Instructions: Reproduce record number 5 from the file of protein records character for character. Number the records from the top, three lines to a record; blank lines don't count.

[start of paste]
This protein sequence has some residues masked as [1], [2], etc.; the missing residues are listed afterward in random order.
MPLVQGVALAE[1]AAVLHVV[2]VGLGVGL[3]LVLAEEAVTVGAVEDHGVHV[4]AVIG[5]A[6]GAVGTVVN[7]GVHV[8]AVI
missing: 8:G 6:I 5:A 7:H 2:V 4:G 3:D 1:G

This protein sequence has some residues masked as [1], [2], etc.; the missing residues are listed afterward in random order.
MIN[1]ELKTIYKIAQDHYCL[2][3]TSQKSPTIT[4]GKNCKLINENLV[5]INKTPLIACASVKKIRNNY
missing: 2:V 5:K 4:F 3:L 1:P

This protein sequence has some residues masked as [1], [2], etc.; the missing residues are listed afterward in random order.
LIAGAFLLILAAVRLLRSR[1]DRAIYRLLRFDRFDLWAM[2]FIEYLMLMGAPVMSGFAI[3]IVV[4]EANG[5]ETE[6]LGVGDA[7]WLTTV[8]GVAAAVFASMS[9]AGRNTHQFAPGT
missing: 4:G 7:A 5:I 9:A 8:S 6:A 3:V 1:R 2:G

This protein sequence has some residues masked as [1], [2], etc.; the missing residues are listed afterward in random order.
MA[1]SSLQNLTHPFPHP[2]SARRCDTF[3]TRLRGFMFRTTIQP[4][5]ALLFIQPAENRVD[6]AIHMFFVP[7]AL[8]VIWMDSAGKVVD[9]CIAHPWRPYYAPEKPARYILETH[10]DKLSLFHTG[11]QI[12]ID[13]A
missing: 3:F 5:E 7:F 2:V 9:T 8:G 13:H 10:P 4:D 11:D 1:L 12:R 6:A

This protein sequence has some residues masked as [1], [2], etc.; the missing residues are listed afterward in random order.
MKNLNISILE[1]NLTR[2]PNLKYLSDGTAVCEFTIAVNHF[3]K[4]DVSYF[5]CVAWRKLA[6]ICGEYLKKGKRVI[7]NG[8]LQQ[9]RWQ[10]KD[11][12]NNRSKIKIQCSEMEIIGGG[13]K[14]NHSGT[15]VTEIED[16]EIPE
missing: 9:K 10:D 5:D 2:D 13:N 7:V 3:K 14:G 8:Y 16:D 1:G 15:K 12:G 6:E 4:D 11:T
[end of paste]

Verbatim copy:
This protein sequence has some residues masked as [1], [2], etc.; the missing residues are listed afterward in random order.
MKNLNISILE[1]NLTR[2]PNLKYLSDGTAVCEFTIAVNHF[3]K[4]DVSYF[5]CVAWRKLA[6]ICGEYLKKGKRVI[7]NG[8]LQQ[9]RWQ[10]KD[11][12]NNRSKIKIQCSEMEIIGGG[13]K[14]NHSGT[15]VTEIED[16]EIPE
missing: 9:K 10:D 5:D 2:D 13:N 7:V 3:K 14:G 8:Y 16:D 1:G 15:K 12:G 6:E 4:D 11:T